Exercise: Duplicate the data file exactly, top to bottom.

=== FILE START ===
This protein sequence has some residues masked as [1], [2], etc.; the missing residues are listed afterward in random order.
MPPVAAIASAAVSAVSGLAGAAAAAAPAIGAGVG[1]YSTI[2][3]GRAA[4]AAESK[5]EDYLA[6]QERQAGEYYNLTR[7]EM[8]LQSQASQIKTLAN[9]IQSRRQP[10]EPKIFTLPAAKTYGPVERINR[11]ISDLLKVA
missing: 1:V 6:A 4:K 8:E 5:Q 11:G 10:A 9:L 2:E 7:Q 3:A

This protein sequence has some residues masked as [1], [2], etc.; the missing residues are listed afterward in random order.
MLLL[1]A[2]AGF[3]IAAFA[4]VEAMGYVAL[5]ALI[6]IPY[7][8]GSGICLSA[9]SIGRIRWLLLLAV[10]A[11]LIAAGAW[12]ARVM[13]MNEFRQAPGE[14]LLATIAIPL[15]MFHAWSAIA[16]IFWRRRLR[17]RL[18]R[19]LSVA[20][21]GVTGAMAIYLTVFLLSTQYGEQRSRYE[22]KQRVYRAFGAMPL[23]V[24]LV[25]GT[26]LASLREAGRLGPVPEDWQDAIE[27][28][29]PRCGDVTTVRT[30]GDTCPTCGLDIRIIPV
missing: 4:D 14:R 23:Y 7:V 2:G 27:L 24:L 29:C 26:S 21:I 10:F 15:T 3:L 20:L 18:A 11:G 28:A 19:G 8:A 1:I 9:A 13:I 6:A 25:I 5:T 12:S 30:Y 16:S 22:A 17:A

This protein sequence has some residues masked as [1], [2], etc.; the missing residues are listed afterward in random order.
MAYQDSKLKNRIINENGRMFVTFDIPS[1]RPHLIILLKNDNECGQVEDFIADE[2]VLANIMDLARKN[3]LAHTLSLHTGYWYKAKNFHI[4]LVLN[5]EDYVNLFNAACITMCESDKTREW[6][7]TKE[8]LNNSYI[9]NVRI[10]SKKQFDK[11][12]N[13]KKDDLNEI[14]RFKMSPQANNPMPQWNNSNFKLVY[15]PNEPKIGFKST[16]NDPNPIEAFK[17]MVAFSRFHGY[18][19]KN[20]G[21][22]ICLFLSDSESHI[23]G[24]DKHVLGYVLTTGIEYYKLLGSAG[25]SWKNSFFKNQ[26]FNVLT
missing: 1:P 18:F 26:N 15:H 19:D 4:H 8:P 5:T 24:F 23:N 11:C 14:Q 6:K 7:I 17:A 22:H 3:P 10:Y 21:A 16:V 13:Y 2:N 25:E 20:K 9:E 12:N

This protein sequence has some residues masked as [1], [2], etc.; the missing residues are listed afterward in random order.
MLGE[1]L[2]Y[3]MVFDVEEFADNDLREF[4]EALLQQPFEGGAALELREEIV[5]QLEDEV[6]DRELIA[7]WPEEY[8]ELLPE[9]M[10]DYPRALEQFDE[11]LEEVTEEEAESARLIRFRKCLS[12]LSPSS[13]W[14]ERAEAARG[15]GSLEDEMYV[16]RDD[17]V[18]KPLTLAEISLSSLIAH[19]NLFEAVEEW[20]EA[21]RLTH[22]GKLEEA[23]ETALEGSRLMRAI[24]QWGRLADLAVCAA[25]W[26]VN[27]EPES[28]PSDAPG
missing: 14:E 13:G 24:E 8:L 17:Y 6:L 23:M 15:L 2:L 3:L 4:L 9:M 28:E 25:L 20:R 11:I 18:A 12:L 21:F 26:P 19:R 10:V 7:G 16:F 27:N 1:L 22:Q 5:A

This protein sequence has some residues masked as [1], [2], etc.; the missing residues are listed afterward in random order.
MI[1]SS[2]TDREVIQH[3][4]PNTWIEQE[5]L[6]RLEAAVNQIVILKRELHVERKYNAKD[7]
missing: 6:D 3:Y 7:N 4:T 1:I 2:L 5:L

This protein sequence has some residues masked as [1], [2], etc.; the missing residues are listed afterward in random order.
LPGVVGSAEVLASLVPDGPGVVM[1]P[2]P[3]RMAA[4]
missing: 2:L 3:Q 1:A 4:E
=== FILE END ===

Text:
This protein sequence has some residues masked as [1], [2], etc.; the missing residues are listed afterward in random order.
MPPVAAIASAAVSAVSGLAGAAAAAAPAIGAGVG[1]YSTI[2][3]GRAA[4]AAESK[5]EDYLA[6]QERQAGEYYNLTR[7]EM[8]LQSQASQIKTLAN[9]IQSRRQP[10]EPKIFTLPAAKTYGPVERINR[11]ISDLLKVA
missing: 1:V 6:A 4:K 8:E 5:Q 11:G 10:A 9:L 2:E 7:Q 3:A

This protein sequence has some residues masked as [1], [2], etc.; the missing residues are listed afterward in random order.
MLLL[1]A[2]AGF[3]IAAFA[4]VEAMGYVAL[5]ALI[6]IPY[7][8]GSGICLSA[9]SIGRIRWLLLLAV[10]A[11]LIAAGAW[12]ARVM[13]MNEFRQAPGE[14]LLATIAIPL[15]MFHAWSAIA[16]IFWRRRLR[17]RL[18]R[19]LSVA[20][21]GVTGAMAIYLTVFLLSTQYGEQRSRYE[22]KQRVYRAFGAMPL[23]V[24]LV[25]GT[26]LASLREAGRLGPVPEDWQDAIE[27][28][29]PRCGDVTTVRT[30]GDTCPTCGLDIRIIPV
missing: 4:D 14:R 23:Y 7:V 2:G 27:L 24:L 29:C 26:S 21:I 10:F 15:T 3:L 20:L 18:A 11:G 28:A 19:G 8:A 1:I 9:A 13:I 6:A 25:I 5:T 12:S 30:Y 16:S 22:A 17:A

This protein sequence has some residues masked as [1], [2], etc.; the missing residues are listed afterward in random order.
MAYQDSKLKNRIINENGRMFVTFDIPS[1]RPHLIILLKNDNECGQVEDFIADE[2]VLANIMDLARKN[3]LAHTLSLHTGYWYKAKNFHI[4]LVLN[5]EDYVNLFNAACITMCESDKTREW[6][7]TKE[8]LNNSYI[9]NVRI[10]SKKQFDK[11][12]N[13]KKDDLNEI[14]RFKMSPQANNPMPQWNNSNFKLVY[15]PNEPKIGFKST[16]NDPNPIEAFK[17]MVAFSRFHGY[18][19]KN[20]G[21][22]ICLFLSDSESHI[23]G[24]DKHVLGYVLTTGIEYYKLLGSAG[25]SWKNSFFKNQ[26]FNVLT
missing: 1:P 18:F 26:N 15:H 19:D 4:H 8:P 5:T 24:F 23:N 11:C 14:Q 6:K 7:I 17:A 22:H 3:P 10:Y 21:A 16:V 13:Y 2:N 25:E 20:K 9:E 12:N

This protein sequence has some residues masked as [1], [2], etc.; the missing residues are listed afterward in random order.
MLGE[1]L[2]Y[3]MVFDVEEFADNDLREF[4]EALLQQPFEGGAALELREEIV[5]QLEDEV[6]DRELIA[7]WPEEY[8]ELLPE[9]M[10]DYPRALEQFDE[11]LEEVTEEEAESARLIRFRKCLS[12]LSPSS[13]W[14]ERAEAARG[15]GSLEDEMYV[16]RDD[17]V[18]KPLTLAEISLSSLIAH[19]NLFEAVEEW[20]EA[21]RLTH[22]GKLEEA[23]ETALEGSRLMRAI[24]QWGRLADLAVCAA[25]W[26]VN[27]EPES[28]PSDAPG
missing: 14:E 13:G 24:E 8:L 17:Y 6:L 23:M 15:L 2:L 3:L 4:L 9:M 28:E 25:L 20:R 11:I 18:A 12:L 21:F 26:P 19:R 10:V 7:G 16:F 27:N 1:L 22:Q 5:A

This protein sequence has some residues masked as [1], [2], etc.; the missing residues are listed afterward in random order.
MI[1]SS[2]TDREVIQH[3][4]PNTWIEQE[5]L[6]RLEAAVNQIVILKRELHVERKYNAKD[7]
missing: 6:D 3:Y 7:N 4:T 1:I 2:L 5:L

This protein sequence has some residues masked as [1], [2], etc.; the missing residues are listed afterward in random order.
LPGVVGSAEVLASLVPDGPGVVM[1]P[2]P[3]RMAA[4]
missing: 2:L 3:Q 1:A 4:E